By: Mark Fitzgerald Feisty Ohio paper manages to publish its April 2 edition despite destruction of its newsroom a few days earlier sp.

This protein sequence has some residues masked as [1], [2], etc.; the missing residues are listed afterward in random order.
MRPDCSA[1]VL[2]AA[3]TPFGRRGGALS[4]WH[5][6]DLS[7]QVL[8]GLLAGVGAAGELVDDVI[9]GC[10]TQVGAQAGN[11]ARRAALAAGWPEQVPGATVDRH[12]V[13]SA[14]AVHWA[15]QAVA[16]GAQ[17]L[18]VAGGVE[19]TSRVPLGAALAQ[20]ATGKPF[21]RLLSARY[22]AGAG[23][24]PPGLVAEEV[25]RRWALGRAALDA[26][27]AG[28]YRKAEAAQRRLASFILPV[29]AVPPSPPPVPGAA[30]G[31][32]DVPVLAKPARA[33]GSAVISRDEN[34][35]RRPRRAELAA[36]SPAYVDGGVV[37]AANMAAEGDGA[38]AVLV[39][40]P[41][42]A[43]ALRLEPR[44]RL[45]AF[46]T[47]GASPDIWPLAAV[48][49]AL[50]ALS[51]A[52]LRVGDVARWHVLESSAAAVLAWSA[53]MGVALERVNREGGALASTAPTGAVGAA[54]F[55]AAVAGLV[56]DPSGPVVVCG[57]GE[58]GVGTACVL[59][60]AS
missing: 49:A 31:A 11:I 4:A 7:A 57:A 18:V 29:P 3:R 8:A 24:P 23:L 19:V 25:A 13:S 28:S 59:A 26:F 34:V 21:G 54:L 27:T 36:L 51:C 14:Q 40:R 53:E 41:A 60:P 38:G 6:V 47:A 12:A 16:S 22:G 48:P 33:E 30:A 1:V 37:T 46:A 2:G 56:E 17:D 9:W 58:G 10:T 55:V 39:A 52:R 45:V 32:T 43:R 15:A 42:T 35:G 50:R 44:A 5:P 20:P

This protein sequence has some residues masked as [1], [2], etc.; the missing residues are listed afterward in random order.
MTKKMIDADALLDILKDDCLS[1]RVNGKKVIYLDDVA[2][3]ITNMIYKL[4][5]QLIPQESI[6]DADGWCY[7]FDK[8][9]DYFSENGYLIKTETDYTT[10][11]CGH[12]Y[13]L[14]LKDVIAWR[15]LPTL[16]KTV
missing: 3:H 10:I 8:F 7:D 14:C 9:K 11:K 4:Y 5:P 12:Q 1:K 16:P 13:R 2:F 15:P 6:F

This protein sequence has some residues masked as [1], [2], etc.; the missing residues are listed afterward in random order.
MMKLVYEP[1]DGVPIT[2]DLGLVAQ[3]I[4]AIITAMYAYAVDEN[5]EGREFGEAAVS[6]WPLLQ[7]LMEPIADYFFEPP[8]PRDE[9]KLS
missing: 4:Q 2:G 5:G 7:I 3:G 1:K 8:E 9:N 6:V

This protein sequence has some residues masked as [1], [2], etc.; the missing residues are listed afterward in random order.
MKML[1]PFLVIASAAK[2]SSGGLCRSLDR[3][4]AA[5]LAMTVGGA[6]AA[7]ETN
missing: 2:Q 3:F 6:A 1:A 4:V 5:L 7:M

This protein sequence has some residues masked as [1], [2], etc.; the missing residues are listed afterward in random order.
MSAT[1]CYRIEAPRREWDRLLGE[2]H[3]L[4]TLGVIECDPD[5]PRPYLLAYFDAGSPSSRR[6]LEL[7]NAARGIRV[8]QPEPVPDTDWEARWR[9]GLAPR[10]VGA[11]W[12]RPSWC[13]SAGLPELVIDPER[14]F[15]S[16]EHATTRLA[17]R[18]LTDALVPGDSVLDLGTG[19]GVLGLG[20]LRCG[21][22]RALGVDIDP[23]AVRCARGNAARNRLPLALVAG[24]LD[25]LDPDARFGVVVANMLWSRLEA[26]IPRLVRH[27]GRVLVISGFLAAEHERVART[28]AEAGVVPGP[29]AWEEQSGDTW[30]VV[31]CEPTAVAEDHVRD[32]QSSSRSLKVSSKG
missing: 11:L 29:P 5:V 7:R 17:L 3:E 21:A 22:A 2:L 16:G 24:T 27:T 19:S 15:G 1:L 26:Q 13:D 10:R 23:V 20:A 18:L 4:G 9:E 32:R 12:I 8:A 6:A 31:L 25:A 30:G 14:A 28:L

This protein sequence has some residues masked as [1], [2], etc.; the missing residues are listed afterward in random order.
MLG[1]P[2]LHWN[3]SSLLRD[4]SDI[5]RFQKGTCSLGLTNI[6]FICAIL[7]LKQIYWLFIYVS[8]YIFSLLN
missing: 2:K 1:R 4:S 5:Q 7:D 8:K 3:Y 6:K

A FIREBOMB THAT destroyed the newsroom of the Cincinnati Herald could not keep the black-oriented weekly silent. The Herald managed to publish its April 2 edition despite the firebombing at 3 a.m. March 28. It has continued to publish since. "We were very, very fortunate that the part of the building that the firebomb hit was far away from the production area," Herald publisher William Spillers Jr. said in a telephone interview from his damaged office. "Our biggest problem, as you can imagine, is office space," he said. "As a matter of fact, I'm sitting in my office now, but I can't stay too long because the smoke gets to me." Cincinnati arson investigators said someone threw a plastic bottle, filled with gasoline and ignited, into the second floor of the building in the city's Walnut Hills neighborhood. An early possibility that investigators found fingerprints at the scene apparently turned up nothing, Spillers said. "If they've made any progress, I don't know of it," he said. However, Spillers and many Herald journalists believe that the firebombing was linked to a controversial article in the March 26 edition by a local African history doctoral student. Michael Burks' article "Blacks and Islam" argued that there is no racial reason for blacks to identify with Islam, which he called an "Arab religion." Burks further wrote that Arab Muslims wreaked destruction on black Africans during a seventh century invasion, massacring and enslaving. The day before the firebombing, a man called the newspaper several times with death threats against Burks and the paper. "Unfortunately, I'm beginning to believe I'm a victim of someone who didn't like [Burks]," Spillers said. Nevertheless, Burks will be back in the paper soon, Spillers said. "Nobody is going to tell me who is going to write in the paper and who is not. "I'm not really crazy about his writing," the publisher added, "but he's going to get a better shot from me after this thing." U.S. Rep. David Mann (D-Ohio) toured the damaged newsroom after the fire and in a letter later urged U.S. Attorney General Janet Reno to launch a federal investigation of the firebombing as a hate crime. A Cincinnati Enquirer story by John Hopkins noted that the firebombing is the most extreme attack on a newspaper in the Queen City since a mob dismantled the press of the abolitionist newspaper the Philanthropist July 12, 1836. The family-owned Herald, which was founded in 1954, is Cincinnati's only black-oriented weekly. It has a circulation of about 25,000.